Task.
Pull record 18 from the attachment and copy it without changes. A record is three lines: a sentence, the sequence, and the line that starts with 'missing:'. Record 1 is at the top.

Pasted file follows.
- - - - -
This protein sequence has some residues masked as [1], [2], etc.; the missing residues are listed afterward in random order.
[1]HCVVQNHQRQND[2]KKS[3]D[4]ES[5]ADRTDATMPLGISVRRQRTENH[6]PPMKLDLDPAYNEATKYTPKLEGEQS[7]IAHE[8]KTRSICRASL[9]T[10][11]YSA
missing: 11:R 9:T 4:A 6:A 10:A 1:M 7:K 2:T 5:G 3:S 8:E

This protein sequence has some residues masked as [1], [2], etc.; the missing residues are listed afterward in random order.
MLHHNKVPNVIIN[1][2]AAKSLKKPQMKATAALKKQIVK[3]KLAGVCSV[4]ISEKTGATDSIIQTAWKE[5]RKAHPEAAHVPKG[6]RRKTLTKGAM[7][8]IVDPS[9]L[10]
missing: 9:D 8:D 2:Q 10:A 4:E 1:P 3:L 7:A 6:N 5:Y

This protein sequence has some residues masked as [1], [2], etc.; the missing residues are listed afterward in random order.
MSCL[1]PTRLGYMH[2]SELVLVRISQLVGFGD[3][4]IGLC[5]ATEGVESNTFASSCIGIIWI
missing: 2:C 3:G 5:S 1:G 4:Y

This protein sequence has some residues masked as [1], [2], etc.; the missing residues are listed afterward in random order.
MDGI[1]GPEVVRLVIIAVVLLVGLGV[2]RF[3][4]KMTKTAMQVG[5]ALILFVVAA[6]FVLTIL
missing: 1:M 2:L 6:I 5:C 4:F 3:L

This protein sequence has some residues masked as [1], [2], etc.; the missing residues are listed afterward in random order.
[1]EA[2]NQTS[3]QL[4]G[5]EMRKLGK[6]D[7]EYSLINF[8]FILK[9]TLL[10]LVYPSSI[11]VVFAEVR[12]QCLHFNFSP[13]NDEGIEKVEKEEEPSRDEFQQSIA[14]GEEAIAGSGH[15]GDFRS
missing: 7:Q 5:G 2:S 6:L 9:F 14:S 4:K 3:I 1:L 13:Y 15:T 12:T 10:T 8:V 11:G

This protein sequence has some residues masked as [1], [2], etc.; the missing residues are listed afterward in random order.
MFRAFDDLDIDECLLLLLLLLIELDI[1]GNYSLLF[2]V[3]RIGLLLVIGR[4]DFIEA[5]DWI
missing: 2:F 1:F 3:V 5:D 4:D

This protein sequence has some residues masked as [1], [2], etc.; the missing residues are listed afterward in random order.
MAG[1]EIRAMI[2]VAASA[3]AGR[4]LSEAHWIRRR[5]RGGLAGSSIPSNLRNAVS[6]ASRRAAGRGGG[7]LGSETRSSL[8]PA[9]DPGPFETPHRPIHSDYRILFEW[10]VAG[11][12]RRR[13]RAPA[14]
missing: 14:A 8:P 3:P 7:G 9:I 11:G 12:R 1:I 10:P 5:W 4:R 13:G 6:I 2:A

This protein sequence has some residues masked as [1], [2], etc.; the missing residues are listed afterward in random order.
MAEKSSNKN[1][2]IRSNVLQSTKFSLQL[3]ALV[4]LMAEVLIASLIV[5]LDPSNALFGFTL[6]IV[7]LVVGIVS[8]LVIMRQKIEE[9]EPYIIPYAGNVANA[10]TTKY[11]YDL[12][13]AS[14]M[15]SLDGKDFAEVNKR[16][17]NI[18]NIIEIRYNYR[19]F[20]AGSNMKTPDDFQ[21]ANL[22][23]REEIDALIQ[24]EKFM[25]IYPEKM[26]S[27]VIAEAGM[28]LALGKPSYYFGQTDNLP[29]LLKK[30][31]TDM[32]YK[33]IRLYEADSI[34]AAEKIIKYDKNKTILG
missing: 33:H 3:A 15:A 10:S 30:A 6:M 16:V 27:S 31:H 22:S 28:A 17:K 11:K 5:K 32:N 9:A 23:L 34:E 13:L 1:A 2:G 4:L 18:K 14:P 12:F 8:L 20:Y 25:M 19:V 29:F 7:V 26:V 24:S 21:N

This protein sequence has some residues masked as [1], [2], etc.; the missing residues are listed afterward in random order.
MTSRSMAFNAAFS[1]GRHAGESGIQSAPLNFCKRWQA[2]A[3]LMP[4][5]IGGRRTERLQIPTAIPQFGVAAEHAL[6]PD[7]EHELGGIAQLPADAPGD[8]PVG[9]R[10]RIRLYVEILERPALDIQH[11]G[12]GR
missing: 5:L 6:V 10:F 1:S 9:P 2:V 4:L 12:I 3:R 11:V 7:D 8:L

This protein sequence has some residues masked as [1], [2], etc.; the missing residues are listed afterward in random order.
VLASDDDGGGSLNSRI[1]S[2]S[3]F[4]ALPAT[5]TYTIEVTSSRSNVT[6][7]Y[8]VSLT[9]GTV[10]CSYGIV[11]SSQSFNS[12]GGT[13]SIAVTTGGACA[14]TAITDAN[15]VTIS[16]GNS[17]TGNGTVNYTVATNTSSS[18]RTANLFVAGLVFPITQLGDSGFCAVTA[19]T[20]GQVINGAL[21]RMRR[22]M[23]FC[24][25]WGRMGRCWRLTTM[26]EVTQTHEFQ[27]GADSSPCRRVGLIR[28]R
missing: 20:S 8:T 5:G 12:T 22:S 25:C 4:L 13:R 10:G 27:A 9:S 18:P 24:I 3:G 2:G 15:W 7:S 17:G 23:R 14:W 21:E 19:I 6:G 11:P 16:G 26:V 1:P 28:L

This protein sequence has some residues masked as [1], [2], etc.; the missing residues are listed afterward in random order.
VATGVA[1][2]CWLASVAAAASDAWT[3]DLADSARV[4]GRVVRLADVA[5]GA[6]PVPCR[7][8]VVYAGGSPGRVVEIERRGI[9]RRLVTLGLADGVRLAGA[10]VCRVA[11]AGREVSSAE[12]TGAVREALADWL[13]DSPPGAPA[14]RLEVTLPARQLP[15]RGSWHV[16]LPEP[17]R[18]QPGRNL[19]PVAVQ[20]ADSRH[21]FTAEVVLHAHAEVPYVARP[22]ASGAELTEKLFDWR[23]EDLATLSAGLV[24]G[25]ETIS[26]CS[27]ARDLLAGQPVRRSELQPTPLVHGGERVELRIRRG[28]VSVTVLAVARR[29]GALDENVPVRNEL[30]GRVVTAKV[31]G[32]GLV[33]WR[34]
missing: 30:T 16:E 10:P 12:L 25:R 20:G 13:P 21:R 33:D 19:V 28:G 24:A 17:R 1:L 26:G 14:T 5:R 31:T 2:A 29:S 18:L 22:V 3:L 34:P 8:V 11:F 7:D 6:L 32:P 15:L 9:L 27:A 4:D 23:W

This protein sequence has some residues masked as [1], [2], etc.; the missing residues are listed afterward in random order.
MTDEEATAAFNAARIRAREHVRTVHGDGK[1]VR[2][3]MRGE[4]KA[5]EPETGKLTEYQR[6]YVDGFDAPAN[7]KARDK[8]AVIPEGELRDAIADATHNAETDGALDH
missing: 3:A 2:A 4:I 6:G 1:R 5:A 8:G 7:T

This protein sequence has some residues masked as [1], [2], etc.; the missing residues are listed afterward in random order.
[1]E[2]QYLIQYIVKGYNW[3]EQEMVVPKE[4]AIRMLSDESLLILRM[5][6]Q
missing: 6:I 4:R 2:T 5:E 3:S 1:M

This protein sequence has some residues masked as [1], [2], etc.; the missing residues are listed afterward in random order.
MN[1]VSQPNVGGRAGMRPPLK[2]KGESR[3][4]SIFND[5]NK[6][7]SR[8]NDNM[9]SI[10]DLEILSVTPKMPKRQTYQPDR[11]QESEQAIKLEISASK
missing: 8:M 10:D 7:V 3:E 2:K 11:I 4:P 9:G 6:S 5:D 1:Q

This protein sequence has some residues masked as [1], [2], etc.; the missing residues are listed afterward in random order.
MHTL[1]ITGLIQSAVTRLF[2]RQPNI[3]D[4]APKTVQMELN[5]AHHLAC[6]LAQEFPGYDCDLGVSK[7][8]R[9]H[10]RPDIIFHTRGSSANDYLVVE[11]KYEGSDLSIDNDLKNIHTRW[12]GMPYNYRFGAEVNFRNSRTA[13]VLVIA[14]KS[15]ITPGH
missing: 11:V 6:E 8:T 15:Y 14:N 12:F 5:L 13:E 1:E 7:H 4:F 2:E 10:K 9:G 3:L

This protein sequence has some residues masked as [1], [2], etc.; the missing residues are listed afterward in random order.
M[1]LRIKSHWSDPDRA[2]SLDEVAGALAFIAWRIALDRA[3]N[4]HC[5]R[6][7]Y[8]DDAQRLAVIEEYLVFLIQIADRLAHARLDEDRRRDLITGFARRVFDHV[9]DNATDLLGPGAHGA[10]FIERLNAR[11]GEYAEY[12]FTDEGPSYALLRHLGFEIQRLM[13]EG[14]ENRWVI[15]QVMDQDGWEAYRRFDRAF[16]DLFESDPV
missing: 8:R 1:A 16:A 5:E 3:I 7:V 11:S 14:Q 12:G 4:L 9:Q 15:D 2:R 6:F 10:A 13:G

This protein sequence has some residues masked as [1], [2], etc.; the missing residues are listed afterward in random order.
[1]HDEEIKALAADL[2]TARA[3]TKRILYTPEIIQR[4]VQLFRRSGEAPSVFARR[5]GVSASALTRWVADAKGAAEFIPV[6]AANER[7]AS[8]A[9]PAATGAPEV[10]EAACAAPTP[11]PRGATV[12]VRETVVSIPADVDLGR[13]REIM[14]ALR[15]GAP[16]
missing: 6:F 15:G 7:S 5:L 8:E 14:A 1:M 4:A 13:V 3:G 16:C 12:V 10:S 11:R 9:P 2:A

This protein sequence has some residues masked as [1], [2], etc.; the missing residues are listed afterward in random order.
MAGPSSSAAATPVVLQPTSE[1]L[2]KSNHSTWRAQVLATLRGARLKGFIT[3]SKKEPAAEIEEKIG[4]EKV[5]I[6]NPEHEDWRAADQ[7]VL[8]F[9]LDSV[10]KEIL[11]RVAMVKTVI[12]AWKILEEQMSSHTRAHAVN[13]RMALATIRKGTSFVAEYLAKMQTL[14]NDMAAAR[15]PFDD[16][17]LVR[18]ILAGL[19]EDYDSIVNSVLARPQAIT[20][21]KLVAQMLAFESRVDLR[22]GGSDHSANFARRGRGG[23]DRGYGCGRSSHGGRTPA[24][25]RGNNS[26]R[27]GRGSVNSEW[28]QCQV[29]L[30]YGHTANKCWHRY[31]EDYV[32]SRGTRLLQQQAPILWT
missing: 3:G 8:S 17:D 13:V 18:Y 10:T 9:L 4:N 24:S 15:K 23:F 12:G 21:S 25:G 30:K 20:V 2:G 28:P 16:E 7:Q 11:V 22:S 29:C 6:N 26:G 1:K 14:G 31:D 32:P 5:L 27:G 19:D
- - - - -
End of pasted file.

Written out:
This protein sequence has some residues masked as [1], [2], etc.; the missing residues are listed afterward in random order.
MAGPSSSAAATPVVLQPTSE[1]L[2]KSNHSTWRAQVLATLRGARLKGFIT[3]SKKEPAAEIEEKIG[4]EKV[5]I[6]NPEHEDWRAADQ[7]VL[8]F[9]LDSV[10]KEIL[11]RVAMVKTVI[12]AWKILEEQMSSHTRAHAVN[13]RMALATIRKGTSFVAEYLAKMQTL[14]NDMAAAR[15]PFDD[16][17]LVR[18]ILAGL[19]EDYDSIVNSVLARPQAIT[20][21]KLVAQMLAFESRVDLR[22]GGSDHSANFARRGRGG[23]DRGYGCGRSSHGGRTPA[24][25]RGNNS[26]R[27]GRGSVNSEW[28]QCQV[29]L[30]YGHTANKCWHRY[31]EDYV[32]SRGTRLLQQQAPILWT
missing: 3:G 8:S 17:D 13:V 18:Y 10:T 9:L 4:N 24:S 15:K 23:F 12:G 21:S 25:G 30:K 20:V 2:G 28:P 16:E 7:Q 11:V 22:S 29:C 6:N 26:G 1:K 14:G 31:D 32:P 5:L 27:G 19:D